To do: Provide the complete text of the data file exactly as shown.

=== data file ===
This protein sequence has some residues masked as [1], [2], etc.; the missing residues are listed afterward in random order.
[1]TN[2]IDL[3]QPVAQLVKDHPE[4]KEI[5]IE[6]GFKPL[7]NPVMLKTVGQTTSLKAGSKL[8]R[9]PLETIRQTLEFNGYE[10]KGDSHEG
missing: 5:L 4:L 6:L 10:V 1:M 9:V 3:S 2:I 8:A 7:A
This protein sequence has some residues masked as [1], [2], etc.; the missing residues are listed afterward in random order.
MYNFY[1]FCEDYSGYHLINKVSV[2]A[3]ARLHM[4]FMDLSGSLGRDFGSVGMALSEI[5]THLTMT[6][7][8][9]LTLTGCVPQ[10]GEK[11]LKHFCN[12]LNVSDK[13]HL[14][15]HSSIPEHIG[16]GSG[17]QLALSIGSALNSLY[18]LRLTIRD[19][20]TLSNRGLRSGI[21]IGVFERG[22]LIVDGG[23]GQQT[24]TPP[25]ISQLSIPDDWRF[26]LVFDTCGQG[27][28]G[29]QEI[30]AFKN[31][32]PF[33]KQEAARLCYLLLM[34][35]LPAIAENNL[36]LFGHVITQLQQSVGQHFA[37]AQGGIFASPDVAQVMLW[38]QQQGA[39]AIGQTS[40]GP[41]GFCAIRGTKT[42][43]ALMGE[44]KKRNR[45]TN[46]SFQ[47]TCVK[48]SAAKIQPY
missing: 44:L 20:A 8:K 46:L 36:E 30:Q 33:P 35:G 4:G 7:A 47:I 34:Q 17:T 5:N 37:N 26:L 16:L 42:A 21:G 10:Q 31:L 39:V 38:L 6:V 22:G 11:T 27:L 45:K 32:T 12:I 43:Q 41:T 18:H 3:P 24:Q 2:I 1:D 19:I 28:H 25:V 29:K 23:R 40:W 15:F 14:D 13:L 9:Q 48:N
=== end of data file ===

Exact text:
This protein sequence has some residues masked as [1], [2], etc.; the missing residues are listed afterward in random order.
[1]TN[2]IDL[3]QPVAQLVKDHPE[4]KEI[5]IE[6]GFKPL[7]NPVMLKTVGQTTSLKAGSKL[8]R[9]PLETIRQTLEFNGYE[10]KGDSHEG
missing: 5:L 4:L 6:L 10:V 1:M 9:V 3:S 2:I 8:A 7:A
This protein sequence has some residues masked as [1], [2], etc.; the missing residues are listed afterward in random order.
MYNFY[1]FCEDYSGYHLINKVSV[2]A[3]ARLHM[4]FMDLSGSLGRDFGSVGMALSEI[5]THLTMT[6][7][8][9]LTLTGCVPQ[10]GEK[11]LKHFCN[12]LNVSDK[13]HL[14][15]HSSIPEHIG[16]GSG[17]QLALSIGSALNSLY[18]LRLTIRD[19][20]TLSNRGLRSGI[21]IGVFERG[22]LIVDGG[23]GQQT[24]TPP[25]ISQLSIPDDWRF[26]LVFDTCGQG[27][28]G[29]QEI[30]AFKN[31][32]PF[33]KQEAARLCYLLLM[34][35]LPAIAENNL[36]LFGHVITQLQQSVGQHFA[37]AQGGIFASPDVAQVMLW[38]QQQGA[39]AIGQTS[40]GP[41]GFCAIRGTKT[42][43]ALMGE[44]KKRNR[45]TN[46]SFQ[47]TCVK[48]SAAKIQPY
missing: 44:L 20:A 8:K 46:L 36:E 30:Q 33:P 35:G 4:G 7:A 47:I 34:Q 17:T 5:N 37:N 26:L 16:L 42:A 21:G 10:Q 31:L 39:V 38:L 6:V 22:G 11:T 27:L 45:K 32:T 12:I 43:Q 41:T 18:H 3:P 24:Q 2:I 1:D 19:I 28:H 25:V 29:K 23:R 40:W 15:F 14:D 13:L 9:Q 48:N